OLSM’s Alex Mooney did it his way, signs for $1M bonus with Guardians

Detroit News

The Guardians selected Orchard Lake St. Mary’s Alex Mooney in the seventh round of the MLB Draft, but paid him like a second-round pick.

In the end, Alex Mooney did it his way. And he wouldn’t have it any other way.

“I wanted to go to school to play college baseball, and that’s what I did,” Mooney said. “I wouldn’t trade my two years at Duke for the world. I’m so happy how everything turned out.”

Mooney, 21, was one of the top prep prospects coming out of Orchard Lake St. Mary’s High School in 2021, but he wasn’t selected in that year’s Major League Baseball Draft, because he had told every interested team that he wanted to go to college.

In this year’s draft, after playing two years for the Blue Devils, Mooney was taken in the seventh round (218th overall) by the Cleveland Guardians.

On Saturday afternoon in Goodyear, Arizona, Mooney officially signed with the Guardians, receiving a bonus of $1 million — well over the pick’s slot value of $231,300 — plus the organization agreed to pay for Mooney to finish his college degree. Mooney signed his contract surrounded by parents Joe and Jennifer, and brother Ryan; his other brother, Jack, an investment banker in North Carolina, couldn’t make the trip.

“It’s crazy,” Mooney told The News on Saturday. “It’s kind of a moment that I’ve dreamed about for a long time. It was pretty cool to have my family with me, and people watching on the live stream.

“It’s awesome. I think it’s pretty cool to see my journey and see that I got to go to school and still got to see my dream of playing pro baseball.

“It has been a dream come true, for sure.”

Mooney was considered the top prep player in Michigan for much of his time at St. Mary’s, which he led to two state championships.

At Duke, Mooney, a shortstop, made the ACC’s all-freshman team in 2022, and then made first-team all-ACC this past season, when he hit .315 with 20 doubles, 21 stolen bases and a .434 on-base percentage.

Most importantly at Duke, he was a student — not just in class, but in life. He said his two years at Duke make him better prepared for life as a professional baseball player.

“There’s a lot of things I learned at Duke,” he said. “You learn routines, how to manage your time, stuff like that. And obviously, you’ve got a social life, too, so you plan your days out for that. It makes pro ball a lot easier, even with things I learned like laundry, how to cook. College has prepared me greatly for that.

“And, of course, the college experience is fun. It’s awesome.”

So, you can cook now?

“Uhhh, I can cook basic stuff,” he said with a laugh. “I wouldn’t call myself a chef by any means, but if you want pasta, or a chicken breast, I can get that done.”

Then, there were the relationships he made at Duke.

“The people I’ve met over the last two years at Duke and in summer ball at Cape Cod,” Mooney said, “I wouldn’t trade those relationships for the world.”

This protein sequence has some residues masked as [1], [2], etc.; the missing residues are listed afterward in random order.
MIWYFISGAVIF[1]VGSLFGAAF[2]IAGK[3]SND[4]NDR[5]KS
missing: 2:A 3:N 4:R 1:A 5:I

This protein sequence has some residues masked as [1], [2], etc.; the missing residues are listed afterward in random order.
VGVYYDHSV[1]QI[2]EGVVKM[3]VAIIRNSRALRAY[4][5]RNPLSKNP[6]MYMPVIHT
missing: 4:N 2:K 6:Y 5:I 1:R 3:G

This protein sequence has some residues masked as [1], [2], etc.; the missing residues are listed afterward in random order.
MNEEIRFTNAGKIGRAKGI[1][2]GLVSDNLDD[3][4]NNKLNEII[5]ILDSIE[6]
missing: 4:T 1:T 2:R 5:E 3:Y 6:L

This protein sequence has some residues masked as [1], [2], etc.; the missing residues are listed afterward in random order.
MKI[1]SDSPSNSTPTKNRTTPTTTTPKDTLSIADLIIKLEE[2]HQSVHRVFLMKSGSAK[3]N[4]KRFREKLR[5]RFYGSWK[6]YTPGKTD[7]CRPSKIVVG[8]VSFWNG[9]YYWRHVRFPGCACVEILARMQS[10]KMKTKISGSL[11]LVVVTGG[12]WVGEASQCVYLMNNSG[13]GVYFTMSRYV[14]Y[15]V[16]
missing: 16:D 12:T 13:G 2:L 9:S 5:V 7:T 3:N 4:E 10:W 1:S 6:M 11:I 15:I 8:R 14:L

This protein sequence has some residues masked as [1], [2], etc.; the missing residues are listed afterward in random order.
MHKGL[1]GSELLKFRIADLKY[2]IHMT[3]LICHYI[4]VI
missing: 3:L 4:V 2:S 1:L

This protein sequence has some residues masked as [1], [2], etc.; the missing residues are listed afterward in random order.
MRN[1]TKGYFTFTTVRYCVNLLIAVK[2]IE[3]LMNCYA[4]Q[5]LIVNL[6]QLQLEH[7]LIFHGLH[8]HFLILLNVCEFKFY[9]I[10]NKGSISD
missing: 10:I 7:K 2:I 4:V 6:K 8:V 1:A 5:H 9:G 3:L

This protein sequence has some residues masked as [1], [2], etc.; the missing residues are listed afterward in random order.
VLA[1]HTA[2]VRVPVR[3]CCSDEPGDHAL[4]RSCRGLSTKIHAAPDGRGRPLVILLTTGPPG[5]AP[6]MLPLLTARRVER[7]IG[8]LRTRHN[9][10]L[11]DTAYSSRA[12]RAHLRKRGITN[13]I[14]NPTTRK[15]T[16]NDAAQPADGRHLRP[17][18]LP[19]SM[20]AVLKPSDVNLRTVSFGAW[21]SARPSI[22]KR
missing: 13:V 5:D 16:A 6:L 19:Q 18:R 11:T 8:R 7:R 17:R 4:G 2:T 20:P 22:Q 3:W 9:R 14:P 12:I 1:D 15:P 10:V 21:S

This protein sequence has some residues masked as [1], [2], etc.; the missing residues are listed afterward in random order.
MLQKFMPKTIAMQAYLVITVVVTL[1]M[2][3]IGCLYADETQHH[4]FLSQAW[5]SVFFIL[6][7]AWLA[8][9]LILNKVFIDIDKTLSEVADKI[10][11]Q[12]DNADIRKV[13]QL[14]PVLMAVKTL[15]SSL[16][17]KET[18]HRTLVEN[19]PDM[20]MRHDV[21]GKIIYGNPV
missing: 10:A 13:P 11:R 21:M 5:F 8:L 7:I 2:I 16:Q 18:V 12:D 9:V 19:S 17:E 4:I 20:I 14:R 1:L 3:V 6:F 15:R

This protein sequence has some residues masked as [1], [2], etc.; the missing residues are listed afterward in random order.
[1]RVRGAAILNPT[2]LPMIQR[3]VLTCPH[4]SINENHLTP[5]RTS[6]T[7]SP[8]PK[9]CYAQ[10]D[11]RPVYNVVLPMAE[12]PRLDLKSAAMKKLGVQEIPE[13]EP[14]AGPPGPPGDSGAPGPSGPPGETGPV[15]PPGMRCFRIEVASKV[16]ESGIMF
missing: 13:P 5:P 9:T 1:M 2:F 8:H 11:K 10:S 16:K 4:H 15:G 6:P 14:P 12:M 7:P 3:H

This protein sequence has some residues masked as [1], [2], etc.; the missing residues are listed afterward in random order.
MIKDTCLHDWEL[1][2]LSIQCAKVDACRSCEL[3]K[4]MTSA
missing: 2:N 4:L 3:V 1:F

Mooney, like so many other prospects awaiting to hear their name called in the crap shoot that is the MLB Draft, didn’t know what to expect this year. He was eligible for the draft after just two years of college because he had turned 21. But he knew the Guardians were interested.

About three weeks before the draft, Mooney had a 90-minute Zoom call with officials from the Guardians, and then he met many of them in person during the MLB Combine in Phoenix.

He was interested in the Guardians, too, given some good things he had heard about the organization from some of his buddies who play pro baseball.

When the Guardians met his price — he was plenty ready to go back to Duke if the Guardians came up short — he knew his dream of being a pro baseball player had finally arrived. Not to mention, a nice paycheck, though don’t bother asking if he has any plans for a big first splurge.

“Tossing that in the bank,” he said. “I’ve never been a super-flashy person with cars or shoes or anything like that.”

Saturday’s signing capped off a whirlwind month — one that included witnessing his dad’s first hole-in-one, on Oakland Hills Country Club’s North Course, the day before he flew to Arizona for his physical on July 15. Asked what was more exciting, seeing the ace or signing Saturday, Mooney said “that’s a tough question,” but conceded if the ace had been his, it’d be a tougher question. Alex doesn’t have one, though he has done something more rare on the golf course: this fall, he made an albatross (double-eagle) on a par 5, holing out from 175 yards.

He lamented both his dad’s ace (they were tied in their match, and dad went on to win easily after that ace) and his own double-eagle (“I was shooting like 103 at the time; if I could give it to someone more deserving, I would”).

It’s not immediately clear what the plan is for Mooney the rest of this season, though for now, he’ll stay in Goodyear and work out. There’s a chance he’ll be sent to a minor-league outpost at some point before the season ends. Then everything really will become real — knowing that everything worked out, and he did it his way.

“I’m happy that I can finally just focus on baseball,” said Mooney, noting he does plan to finish school, though he’s not sure about the logistics yet. “I finally have the one focus, and I can put my all into that.”

tpaul@detroitnews.com

Twitter: @tonypaul1984

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